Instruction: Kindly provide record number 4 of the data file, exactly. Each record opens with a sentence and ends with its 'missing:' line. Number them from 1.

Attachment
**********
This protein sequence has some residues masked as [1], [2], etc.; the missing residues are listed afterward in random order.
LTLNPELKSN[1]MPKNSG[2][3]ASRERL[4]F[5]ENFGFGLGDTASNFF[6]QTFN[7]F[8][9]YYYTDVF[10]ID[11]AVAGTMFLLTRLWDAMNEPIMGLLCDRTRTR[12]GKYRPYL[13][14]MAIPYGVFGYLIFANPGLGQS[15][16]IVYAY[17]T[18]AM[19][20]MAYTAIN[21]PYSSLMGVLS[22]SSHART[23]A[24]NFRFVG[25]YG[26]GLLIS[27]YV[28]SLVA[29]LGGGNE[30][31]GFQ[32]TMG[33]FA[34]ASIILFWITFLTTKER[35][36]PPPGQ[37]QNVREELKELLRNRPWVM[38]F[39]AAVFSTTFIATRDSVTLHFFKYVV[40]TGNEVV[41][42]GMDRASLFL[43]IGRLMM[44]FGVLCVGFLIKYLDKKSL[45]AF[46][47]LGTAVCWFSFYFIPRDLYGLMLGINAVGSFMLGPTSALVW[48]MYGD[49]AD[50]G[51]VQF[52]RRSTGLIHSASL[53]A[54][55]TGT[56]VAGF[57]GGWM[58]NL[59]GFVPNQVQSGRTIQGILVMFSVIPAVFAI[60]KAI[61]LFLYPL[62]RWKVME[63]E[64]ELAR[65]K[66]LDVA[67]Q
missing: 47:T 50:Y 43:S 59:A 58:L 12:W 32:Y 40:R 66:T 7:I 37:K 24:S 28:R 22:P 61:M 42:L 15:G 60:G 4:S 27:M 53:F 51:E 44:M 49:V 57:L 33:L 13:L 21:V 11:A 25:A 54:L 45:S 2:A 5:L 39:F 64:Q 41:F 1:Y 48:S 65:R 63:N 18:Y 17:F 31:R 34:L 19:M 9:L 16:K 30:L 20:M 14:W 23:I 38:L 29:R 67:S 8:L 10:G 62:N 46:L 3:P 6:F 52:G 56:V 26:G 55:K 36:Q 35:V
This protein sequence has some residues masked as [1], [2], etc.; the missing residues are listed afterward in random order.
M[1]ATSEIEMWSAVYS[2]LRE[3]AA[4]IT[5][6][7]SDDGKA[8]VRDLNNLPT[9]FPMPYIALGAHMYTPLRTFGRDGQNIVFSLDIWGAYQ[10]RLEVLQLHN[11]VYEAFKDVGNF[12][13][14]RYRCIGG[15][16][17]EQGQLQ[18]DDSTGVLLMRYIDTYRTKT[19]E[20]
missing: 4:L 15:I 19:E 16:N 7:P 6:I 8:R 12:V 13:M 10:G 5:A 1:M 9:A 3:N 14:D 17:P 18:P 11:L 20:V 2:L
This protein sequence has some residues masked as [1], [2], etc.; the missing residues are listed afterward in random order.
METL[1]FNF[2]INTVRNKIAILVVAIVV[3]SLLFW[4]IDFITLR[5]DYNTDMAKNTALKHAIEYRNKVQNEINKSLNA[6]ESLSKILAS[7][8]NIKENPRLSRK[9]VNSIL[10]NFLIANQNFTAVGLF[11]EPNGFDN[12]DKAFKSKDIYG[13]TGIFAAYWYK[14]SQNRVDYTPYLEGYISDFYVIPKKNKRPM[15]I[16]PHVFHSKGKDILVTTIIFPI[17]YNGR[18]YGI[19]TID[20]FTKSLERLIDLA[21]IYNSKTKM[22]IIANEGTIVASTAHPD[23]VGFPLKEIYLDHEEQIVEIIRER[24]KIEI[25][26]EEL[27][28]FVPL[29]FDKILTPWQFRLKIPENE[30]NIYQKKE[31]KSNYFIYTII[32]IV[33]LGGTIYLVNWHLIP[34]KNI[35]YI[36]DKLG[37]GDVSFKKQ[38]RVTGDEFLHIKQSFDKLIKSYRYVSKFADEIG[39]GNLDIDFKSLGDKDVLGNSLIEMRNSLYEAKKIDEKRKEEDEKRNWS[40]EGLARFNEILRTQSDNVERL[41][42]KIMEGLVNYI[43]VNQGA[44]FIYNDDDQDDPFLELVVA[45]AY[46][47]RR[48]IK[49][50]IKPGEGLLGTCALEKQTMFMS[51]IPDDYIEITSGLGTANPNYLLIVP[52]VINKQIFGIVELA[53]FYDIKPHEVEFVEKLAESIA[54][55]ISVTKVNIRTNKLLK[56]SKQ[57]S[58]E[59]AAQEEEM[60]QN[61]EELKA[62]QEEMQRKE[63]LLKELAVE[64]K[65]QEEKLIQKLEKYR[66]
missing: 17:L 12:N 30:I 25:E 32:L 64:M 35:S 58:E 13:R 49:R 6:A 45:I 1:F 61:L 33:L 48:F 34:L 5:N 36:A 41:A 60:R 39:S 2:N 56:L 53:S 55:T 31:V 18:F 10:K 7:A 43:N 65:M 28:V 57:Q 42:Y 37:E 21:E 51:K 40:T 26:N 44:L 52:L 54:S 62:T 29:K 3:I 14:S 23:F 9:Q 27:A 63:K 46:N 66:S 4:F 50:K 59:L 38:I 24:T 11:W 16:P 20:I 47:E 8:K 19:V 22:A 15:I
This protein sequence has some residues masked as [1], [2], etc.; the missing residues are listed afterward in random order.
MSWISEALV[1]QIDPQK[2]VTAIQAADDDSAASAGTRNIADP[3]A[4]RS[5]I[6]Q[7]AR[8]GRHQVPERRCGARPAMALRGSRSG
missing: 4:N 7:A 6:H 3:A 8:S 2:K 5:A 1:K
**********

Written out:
This protein sequence has some residues masked as [1], [2], etc.; the missing residues are listed afterward in random order.
MSWISEALV[1]QIDPQK[2]VTAIQAADDDSAASAGTRNIADP[3]A[4]RS[5]I[6]Q[7]AR[8]GRHQVPERRCGARPAMALRGSRSG
missing: 4:N 7:A 6:H 3:A 8:S 2:K 5:A 1:K